Matthew Hart. Nations of Nothing but Poetry: Modernism, Transnationalism, and Synthetic Vernacular Writing. Oxford UP, 2010.
Matthew Hart's Nations of Nothing but Poetry contributes to the growing field of transnational criticism, joining such studies as Anita Patterson's Race, American Literature, and Transnational Modernisms (Cambridge UP, 2008) and Jahan Ramazani's Transnational Poetics (U of Chicago P, 2009). Although Hart derives his main concept of the synthetic vernacular from the poetics of Hugh MacDiarmid, he persuasively explains why the concept also applies to Basil Bunting, Edward Kamau Brathwaite, and Melvin Toison.
Drawing on Edward Sapir's belief that "'provincial' language is a fundamental element of literary art," Hart zeroes in on the contradiction between the materiality of language, particularly in the form of dialects, and the universal appeal of successful literature (8). To explain what he means by "synthetic vernacular," he draws on Adorno's claim that "the concept does not exhaust the thing conceived." Hart equates Adorno's concept with "the idea of a language that articulates some collective sense of nationality," while he correlates the thing conceived with the "actual" poetic discourse of nationhood (8). From this perspective, the vernacular can only be synthetic because the sign is never wholly adequate to the concept. Focusing on this divide, Hart explores how different poets from both sides of the Atlantic forge distinctive idioms in relation to their specific dreams of nationhood. He relates his study to modernism's preoccupation with mimesis by examining the way his poets "strain the representational norms of vernacular language to the breaking point, thereby registering the contradictoriness - and uncanny durability - of the politics of locality in a transnational age" (16).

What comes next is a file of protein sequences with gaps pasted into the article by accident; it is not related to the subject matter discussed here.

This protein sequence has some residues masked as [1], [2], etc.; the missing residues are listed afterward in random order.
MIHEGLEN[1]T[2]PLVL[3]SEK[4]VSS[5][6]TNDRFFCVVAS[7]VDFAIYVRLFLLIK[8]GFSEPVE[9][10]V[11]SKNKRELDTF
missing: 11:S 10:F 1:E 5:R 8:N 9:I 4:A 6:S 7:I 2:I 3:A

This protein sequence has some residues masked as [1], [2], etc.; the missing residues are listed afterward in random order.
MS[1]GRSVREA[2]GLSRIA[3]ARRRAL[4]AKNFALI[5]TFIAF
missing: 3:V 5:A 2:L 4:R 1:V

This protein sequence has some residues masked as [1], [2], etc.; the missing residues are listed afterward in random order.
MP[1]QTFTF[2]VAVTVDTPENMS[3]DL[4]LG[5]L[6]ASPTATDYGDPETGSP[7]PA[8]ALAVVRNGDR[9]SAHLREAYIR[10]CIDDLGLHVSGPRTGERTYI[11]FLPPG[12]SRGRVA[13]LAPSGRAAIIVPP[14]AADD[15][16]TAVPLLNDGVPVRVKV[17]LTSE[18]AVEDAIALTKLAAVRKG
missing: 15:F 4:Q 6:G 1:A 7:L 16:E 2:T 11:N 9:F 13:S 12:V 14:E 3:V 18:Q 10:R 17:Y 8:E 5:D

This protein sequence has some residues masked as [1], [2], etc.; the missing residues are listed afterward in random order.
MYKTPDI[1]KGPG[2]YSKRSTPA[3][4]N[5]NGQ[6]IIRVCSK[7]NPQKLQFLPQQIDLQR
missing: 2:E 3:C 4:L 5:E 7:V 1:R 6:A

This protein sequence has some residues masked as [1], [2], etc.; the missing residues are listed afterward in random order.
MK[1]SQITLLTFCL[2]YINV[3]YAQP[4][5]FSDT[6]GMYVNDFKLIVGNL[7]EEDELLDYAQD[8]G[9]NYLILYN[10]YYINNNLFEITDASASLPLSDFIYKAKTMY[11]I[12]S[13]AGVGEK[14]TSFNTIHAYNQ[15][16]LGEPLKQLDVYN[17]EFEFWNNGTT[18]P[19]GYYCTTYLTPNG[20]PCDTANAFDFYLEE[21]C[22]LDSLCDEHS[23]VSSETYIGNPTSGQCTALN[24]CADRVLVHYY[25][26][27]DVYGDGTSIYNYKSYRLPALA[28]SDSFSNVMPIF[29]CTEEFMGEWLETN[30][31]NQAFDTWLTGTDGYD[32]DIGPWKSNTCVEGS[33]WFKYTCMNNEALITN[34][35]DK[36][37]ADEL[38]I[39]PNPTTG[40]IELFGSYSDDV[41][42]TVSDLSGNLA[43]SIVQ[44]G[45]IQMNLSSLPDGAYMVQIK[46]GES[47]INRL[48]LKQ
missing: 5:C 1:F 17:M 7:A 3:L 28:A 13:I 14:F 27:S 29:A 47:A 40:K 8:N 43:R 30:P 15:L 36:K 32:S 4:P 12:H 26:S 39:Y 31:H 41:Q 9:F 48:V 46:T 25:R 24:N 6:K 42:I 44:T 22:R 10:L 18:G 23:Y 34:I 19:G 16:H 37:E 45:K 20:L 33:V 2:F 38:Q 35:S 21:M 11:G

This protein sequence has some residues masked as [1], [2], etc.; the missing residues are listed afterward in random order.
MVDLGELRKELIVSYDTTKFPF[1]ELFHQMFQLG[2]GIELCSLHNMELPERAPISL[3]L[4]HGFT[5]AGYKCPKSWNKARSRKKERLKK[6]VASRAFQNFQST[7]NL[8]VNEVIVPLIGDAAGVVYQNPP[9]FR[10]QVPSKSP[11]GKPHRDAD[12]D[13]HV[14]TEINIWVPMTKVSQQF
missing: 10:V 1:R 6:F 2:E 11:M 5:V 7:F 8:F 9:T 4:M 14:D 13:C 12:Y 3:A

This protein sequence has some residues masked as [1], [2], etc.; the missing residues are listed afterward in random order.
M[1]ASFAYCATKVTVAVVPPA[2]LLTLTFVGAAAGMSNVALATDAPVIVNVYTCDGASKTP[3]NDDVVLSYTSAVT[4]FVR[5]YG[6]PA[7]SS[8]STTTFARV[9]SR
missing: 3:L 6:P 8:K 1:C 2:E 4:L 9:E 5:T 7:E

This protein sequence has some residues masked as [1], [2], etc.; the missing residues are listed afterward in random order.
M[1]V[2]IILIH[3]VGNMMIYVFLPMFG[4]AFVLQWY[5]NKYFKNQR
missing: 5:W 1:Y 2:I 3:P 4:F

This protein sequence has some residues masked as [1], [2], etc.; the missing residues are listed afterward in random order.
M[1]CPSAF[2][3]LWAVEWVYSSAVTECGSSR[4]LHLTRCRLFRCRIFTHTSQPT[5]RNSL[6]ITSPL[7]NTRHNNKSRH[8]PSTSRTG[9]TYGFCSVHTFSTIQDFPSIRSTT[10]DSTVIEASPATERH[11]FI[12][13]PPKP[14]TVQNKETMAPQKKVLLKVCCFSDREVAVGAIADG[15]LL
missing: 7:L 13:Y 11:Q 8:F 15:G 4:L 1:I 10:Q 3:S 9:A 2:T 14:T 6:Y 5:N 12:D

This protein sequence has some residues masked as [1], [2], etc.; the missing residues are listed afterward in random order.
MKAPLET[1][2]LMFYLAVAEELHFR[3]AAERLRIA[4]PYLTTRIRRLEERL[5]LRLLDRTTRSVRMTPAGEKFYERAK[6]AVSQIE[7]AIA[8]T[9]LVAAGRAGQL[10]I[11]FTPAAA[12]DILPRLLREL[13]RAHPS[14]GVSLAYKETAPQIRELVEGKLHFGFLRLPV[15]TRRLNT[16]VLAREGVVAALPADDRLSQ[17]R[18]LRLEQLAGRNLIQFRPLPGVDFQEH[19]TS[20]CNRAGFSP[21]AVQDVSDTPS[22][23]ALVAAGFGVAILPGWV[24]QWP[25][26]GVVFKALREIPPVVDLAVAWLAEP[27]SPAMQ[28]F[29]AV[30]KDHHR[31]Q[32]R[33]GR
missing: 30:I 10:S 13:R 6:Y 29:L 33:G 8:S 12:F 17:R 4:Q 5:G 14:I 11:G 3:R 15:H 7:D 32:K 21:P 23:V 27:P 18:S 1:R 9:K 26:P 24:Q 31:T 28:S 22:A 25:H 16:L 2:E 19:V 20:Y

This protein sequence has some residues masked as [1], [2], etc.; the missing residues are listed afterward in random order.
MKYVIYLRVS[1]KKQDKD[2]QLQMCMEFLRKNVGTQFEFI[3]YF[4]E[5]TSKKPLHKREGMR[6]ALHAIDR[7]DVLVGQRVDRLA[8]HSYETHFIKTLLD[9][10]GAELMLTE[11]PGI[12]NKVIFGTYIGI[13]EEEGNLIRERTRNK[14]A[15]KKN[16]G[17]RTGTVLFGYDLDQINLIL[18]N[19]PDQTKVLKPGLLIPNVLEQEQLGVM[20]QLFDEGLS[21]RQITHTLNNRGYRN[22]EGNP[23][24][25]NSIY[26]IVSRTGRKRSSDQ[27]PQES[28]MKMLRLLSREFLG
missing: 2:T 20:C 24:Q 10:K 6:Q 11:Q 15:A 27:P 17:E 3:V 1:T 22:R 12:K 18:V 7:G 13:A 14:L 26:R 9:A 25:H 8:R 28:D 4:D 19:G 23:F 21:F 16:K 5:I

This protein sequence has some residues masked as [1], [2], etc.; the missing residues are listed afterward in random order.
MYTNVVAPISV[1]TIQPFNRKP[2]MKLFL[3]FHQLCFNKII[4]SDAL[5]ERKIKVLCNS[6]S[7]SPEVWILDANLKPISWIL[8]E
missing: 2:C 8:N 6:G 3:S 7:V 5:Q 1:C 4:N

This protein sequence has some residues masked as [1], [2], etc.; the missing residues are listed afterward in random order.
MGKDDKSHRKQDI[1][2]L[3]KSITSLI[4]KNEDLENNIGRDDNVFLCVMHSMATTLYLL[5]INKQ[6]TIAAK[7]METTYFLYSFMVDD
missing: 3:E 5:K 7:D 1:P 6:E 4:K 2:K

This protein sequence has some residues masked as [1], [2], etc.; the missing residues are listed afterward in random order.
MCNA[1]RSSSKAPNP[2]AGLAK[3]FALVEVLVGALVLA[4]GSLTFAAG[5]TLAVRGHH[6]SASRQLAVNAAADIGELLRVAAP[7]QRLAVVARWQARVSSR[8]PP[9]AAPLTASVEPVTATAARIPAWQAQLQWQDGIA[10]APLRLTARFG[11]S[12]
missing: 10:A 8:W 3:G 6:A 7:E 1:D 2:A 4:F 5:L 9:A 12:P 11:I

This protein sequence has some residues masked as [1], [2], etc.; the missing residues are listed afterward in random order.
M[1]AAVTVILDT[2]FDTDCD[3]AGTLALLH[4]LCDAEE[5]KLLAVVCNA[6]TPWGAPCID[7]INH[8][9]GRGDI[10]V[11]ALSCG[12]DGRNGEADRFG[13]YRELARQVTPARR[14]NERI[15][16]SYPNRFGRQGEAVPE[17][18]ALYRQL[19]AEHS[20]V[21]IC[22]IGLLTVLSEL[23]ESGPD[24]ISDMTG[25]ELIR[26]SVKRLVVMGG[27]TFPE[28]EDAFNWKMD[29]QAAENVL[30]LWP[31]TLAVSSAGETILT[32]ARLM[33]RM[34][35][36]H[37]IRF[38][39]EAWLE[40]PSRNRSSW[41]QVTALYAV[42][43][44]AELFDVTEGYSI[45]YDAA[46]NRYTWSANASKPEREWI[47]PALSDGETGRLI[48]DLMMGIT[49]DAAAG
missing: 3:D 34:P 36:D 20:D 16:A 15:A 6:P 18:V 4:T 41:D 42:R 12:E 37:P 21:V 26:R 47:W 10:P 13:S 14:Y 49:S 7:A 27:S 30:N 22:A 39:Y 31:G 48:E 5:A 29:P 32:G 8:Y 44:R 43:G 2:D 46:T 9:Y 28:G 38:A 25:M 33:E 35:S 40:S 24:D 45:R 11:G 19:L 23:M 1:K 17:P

Hart views MacDiarmid's "Synthetic Scots poetry as a creative solution to the problem of reconciling Scottish nationalism and socialist internationalism" (52). He argues that this solution is only partially effective because of Scotland's contradictory status as a partner in promoting the British Empire and as a victim of English linguistic domination. The characteristic gesture of a MacDiarmid poem is always double, as in the following example: "Noisy, inorganic, and dredged up from textbooks and dictionaries, the language of 'On a Raised Beach' . . . binds language to a place . . . and yet reveals it to be always out of place, forever rejoining and remaking the world" (67). To explain this dynamic, Hart contrasts MacDiarmid's method with Pound' s in Cathay: "Rather than comprising a systematic reflection on the contemporarneity of an ethnohistorical type, the 'nexus of personae' at work in MacDiarmid's Scots poems are part of a catch-as-catch-can program to 'represent an alternative Scot' in the present moment" (65). Hart sees this as laudable but also notices that it undercuts the political efficacy of MacDiarmid's thought. In the long run, for MacDiarmid, "poetry ... is the true test of politics, its forms and languages allowing for imaginative complexities far greater than those encompassed by mere theory." Unfortunately, however, "this aesthetic victory has little parallel at the level of activism or political theory" (77).
In his chapter on Bunting, Hart tries to account for the paradox of what the poet "called 'a dialect written in the spelling of the capital' - a Northumbrian vernacular verse, that is, which looks like Standard English" (79). As with MacDiarmid, Hart detects a regional cosmopolitanism at workin Bunting's writing, a quality he connects to synthetic vernacularism. For Hart, the chief tension driving Bunting's poetry is the tension between the dialect of the spoken word and the potential durability of the written word. His poem Briggflatts "never engages with graphic forms of writing without also troubling their suitability for recording a life and defining a Northumbrian poetics" (88). …